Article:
BOOK REVIEW: Wuthering Heights by Emily Brontë
I know this book is commonly read in classrooms throughout the world, but it has taken me 34 years to read it myself. Through Jane Austen novels and shows set in Great Britain during the same time period, I have learned some of the delicate customs and cultures of that period. I believe such knowledge--even the few basics I've picked up--is important to really enjoy and appreciate novels like this one.
Even without it this novel is an emotional roller coaster that pulls at the heartstrings. Mr Earnshaw, father of Catherine and Hindley Earnshaw, brings home a neglected child and names him Heathcliff. He and Hindley become terrible enemies while he and Catherine grow to love each other immensely, rolling in the mud and causing mischief. When they reach adulthood, Heathcliff, “wrongly believing that his love for Catherine is not reciprocated, leaves Wuthering Heights, only to return years later as a wealthy and polished man. He proceeds to exact a terrible revenge for his former miseries.”
And revenge he exacts, taking diabolical pleasure in ruining the lives of Hindley and his posterity, as well as Catherine’s. It is painful, to say the least. You want to shout “NO!” as he maniacally tears down the lives of good people and steals all lands and properties from the Earnshaw line. There is such violence to make your stomach churn, but it also adds depth and a sense of realness to the story. Thank goodness the book ends happily, which could only happen when the villain (and a WONDERFUL villain he is as villains go) is removed from the story.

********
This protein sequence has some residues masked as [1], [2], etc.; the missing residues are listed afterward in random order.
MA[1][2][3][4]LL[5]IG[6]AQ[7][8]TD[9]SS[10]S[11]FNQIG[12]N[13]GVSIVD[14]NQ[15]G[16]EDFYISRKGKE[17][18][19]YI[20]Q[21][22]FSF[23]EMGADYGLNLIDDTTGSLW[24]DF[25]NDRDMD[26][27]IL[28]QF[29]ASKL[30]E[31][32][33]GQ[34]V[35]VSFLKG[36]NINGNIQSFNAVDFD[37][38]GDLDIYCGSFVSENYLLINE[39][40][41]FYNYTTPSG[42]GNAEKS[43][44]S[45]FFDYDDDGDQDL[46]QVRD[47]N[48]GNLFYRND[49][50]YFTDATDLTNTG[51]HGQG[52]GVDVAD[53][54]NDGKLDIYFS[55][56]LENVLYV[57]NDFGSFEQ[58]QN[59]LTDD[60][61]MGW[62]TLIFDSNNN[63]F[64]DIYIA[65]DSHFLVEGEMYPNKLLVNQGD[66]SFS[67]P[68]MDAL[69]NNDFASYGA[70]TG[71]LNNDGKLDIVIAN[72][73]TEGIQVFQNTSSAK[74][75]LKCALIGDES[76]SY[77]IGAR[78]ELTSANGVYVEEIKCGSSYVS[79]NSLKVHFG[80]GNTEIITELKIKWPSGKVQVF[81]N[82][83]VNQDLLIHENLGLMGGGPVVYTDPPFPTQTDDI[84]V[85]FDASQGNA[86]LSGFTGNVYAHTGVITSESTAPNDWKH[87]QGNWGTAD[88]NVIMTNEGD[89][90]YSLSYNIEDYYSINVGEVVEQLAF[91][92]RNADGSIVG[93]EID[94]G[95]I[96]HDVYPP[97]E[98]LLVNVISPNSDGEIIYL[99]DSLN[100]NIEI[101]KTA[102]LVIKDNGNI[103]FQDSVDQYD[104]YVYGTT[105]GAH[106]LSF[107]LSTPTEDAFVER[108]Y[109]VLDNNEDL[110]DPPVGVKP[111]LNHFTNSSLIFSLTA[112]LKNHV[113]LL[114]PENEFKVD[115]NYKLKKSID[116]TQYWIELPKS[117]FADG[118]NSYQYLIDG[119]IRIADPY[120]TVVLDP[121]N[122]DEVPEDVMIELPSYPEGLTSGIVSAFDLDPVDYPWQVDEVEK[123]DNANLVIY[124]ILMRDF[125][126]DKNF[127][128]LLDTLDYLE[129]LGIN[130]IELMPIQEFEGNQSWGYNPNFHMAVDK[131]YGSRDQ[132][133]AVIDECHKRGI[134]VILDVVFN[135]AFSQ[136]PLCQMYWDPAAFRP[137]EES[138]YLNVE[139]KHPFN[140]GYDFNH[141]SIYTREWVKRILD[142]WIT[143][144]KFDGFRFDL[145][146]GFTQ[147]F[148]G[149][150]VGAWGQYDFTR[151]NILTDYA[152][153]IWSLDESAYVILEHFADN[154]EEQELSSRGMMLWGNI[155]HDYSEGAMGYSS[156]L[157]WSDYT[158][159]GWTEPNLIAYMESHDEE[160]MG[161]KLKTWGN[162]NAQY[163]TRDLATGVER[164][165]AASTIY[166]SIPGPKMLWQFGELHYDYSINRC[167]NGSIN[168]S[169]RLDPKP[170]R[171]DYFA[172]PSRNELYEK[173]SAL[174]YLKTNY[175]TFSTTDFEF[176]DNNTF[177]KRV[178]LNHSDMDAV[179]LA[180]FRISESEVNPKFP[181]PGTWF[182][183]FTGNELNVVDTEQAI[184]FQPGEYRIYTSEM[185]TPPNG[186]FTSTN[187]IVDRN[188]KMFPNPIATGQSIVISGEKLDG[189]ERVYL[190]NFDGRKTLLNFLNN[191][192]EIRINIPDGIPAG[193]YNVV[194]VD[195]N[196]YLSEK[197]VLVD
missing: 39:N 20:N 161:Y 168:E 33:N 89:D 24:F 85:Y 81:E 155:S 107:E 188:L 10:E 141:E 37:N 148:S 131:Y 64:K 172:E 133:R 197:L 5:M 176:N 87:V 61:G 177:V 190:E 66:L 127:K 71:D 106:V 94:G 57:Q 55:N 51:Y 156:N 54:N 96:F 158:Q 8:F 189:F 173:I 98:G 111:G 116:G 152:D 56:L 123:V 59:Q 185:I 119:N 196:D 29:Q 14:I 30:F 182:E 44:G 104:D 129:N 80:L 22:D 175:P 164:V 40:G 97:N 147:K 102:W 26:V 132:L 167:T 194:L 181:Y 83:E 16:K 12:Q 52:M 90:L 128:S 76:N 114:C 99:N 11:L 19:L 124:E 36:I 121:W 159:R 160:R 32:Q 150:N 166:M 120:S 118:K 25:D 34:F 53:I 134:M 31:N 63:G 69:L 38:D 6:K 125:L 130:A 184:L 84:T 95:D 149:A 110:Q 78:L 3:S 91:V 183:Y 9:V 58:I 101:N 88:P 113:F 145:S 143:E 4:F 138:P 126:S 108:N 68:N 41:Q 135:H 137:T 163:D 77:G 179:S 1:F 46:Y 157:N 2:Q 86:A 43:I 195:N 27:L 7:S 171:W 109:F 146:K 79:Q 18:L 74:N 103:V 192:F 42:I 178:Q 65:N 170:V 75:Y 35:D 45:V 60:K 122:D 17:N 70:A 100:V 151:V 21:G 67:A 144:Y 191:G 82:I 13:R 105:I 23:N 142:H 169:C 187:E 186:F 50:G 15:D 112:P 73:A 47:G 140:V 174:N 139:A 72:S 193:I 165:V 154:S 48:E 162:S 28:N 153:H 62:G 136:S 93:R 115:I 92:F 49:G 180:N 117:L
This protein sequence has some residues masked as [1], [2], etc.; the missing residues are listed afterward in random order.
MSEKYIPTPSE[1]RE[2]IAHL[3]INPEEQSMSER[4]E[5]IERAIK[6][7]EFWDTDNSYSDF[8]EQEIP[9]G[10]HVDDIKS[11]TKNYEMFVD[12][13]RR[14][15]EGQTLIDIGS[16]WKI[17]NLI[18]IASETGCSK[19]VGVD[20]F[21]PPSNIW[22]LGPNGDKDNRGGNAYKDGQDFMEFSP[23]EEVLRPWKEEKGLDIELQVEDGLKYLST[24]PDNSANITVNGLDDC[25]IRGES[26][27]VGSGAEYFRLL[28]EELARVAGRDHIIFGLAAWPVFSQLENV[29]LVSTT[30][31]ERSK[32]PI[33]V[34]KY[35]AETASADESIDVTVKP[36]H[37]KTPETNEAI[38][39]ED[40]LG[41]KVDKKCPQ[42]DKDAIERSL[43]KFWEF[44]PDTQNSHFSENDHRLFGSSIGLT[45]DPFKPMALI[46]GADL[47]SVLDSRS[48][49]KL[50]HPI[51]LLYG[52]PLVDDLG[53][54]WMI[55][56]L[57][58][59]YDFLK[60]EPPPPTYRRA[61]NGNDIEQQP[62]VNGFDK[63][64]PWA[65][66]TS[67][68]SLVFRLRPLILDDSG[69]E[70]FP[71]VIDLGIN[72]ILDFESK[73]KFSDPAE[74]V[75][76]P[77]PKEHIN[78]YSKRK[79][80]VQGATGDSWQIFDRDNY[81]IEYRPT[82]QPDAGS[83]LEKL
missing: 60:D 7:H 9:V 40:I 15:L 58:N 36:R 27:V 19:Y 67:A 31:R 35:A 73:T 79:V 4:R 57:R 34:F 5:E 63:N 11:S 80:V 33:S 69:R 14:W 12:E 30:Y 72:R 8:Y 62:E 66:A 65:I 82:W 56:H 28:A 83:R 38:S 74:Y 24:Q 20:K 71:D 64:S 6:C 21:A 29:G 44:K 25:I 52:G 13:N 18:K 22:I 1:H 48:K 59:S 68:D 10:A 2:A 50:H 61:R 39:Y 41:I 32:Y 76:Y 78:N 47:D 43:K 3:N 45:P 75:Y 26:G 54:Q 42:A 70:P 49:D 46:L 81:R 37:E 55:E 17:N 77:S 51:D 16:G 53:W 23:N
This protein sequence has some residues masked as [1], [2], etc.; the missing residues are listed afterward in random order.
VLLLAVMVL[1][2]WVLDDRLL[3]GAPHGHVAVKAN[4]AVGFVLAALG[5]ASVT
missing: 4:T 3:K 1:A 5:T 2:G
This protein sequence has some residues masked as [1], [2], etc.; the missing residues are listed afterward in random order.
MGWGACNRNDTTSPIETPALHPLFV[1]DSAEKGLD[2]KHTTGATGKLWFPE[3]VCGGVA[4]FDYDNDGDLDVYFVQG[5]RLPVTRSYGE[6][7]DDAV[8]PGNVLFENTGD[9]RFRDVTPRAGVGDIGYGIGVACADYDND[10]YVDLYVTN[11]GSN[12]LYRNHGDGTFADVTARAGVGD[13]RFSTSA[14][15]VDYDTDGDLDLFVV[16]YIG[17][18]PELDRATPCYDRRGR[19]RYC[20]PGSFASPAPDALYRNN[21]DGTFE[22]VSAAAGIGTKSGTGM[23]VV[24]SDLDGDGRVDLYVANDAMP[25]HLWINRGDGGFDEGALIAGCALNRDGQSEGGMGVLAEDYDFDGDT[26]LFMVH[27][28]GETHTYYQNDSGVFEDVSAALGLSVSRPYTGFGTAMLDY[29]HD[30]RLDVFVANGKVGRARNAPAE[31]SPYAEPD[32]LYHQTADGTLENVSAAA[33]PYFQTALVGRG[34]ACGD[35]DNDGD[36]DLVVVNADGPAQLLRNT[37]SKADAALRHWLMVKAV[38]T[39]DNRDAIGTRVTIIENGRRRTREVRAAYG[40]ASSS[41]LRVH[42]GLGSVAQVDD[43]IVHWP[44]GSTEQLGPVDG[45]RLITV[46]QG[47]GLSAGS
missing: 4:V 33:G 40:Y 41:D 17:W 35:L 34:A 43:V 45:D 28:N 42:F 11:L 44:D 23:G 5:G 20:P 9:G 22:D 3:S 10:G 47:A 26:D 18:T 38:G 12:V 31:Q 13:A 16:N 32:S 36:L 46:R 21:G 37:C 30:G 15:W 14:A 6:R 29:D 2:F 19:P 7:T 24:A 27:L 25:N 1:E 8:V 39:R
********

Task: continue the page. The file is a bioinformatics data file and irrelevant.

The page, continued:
Overall it was pretty darn good. I was intrigued from the beginning until the end, though I was hoping for a little bigger ending. Although it wasn’t “big”, it was mostly satisfying. You grow to love a couple generations of Earnshaw’s as well as the incredibly beautiful setting Brontë creates. PG rated and 317 pages, this book gets 4.4 stars from me.